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The Wild West of Los Angeles: Bikepacking Catalina Island

How big are bison? 2,000 pounds? 4,000 pounds? I wonder if I’ll see one. How did bison get on an island anyway?

By: Aaron Rickel Jones + Save to a List

It’s all I can do to keep my mind off my burning legs on the grueling climb out of Avalon to the East Summit—consider the bison. An underwhelming sequel to David Foster Wallace’s literary masterpiece. Sweat drips into my eyes. Do bison eat anything other than grass? Quads are surely becoming acidic lead. How much grass does a bison eat per day? Damn, I should have taken a warm up spin before heading up this hill. If I ate only grass could I grow as big as a bison? How big are bison—wait, I wondered that already. Okay, focus. Just make it to that next tree. Wow, I had no idea my body could sweat this much.

My girlfriend says I have too many bags and backpacks (I don’t think there is such a thing) so when I decided to try bikepacking I had to figure out how to do it without purchasing more bags. Or at least as few as possible. I managed to check out of REI with one 8L dry bag, one 4L dry bag, and 4 ski straps. I think I deserve a medal for self control.

The guy at the checkout gave me a warning: “Catalina is super hot, make sure you bring sunscreen and lots of water.”

Yeah, sure thing, REI checkout guy. The forecast says 75 degrees. Not hot. But thanks anyway.

It was 75 degrees. In Avalon. On the water. With a breeze. You want to know where it wasn’t 75 degrees? The top of East Summit, 1,700 feet higher up. I have never sweat this much in my life. My shirt is drenched and my belly button is dripping sweat into the crotch of my pants. Nice. I don’t know how sweaty my ass is, but the tour bus rolling up behind me is about to find out. “I promise I didn't pee myself, this is just sweat dumping off my belly button. I'm also not sure that's any better. Please, just ignore me.” However, I can’t help but feel superior to all the tourists rolling past me in their off-road jeeps and busses. I’m doing it right. Human powered adventure.

I read about the ride beforehand: 23 miles across the island. Two big climbs. Beautiful views. not much shade, and multiplied by two for the way back. All true. Terraced houses on the shores of cobalt water—I could have been in the Mediterranean for all I knew.

Most people don’t know there’s an airport on Catalina Island. Lots of people don’t even know there’s an island an hour ferry ride from Los Angeles at all. Local pilots fly into Catalina just for lunch. The “hundred dollar burger” they call it. Honestly, by the time I get to the grill at the airport I’m about ready to pay a hundred bucks for a burger myself. I should have eaten more breakfast. Those two Lara bars aren't quite cutting it. Luckily, the burger is only twelve bucks, not a hundred.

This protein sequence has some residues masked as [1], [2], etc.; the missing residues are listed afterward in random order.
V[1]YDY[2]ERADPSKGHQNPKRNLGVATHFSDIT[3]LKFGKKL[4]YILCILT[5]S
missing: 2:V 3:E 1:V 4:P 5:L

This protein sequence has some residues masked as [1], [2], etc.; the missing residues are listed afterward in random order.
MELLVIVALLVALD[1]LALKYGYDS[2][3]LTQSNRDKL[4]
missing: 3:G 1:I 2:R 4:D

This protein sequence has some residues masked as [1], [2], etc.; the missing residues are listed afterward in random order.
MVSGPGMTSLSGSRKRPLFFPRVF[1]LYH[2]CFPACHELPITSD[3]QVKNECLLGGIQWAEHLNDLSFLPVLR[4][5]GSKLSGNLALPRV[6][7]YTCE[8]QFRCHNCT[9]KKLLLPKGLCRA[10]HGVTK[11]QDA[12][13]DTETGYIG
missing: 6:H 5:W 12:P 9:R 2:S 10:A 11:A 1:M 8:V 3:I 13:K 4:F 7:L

Here’s a lesson in going off the designated bike trails: don’t. I tried to take an alternate way down the mountain from the airport and turned what would have been a well-earned descent into a spill over the bars and a shambly hike-a-bike. Everything on Catalina is steep. The island is young, geologically speaking, which is what makes its terrain so striking. A 26 mile mountain range stranded out in the Pacific ocean.

Two Harbors is a welcome sight at the end of the ride. I set up camp and cruise into town for a hot meal and a brew. One cool thing about bikepacking Catalina is how supported the ride is. There’s plenty of water and a couple stores and restaurants at each end. Not having to carry meals made it a great introductory trip—although I did still bring my jet boil to make coffee in camp. It was worth it. Coffee is always worth it.

Turns out, I did see a bison, and bison are f***ing huge. When you look into a bison’s eyes something sacred happens. Your heart starts beating faster. You all at once want to run away as fast as you can and stay still, holding eye contact just a little bit longer. There’s something intangible about a 160 pound creature locking eyes with a 2,000 pound creature in the middle of an island with nobody else around. 

Oh, I also found out how they got there. Back in 1924, a western movie left fourteen bison on the island because it was cheaper than ferrying them back to the mainland. Now the herd hovers right around a hundred. One hundred of the luckiest bison in Hollywood if you ask me.

Total Miles: 58.2

Total Elevation: 6,533 ft.

If you want to do the trip for yourself, check out the guide I posted here!

We want to acknowledge and thank the past, present, and future generations of all Native Nations and Indigenous Peoples whose ancestral lands we travel, explore, and play on. Always practice Leave No Trace ethics on your adventures and follow local regulations. Please explore responsibly!

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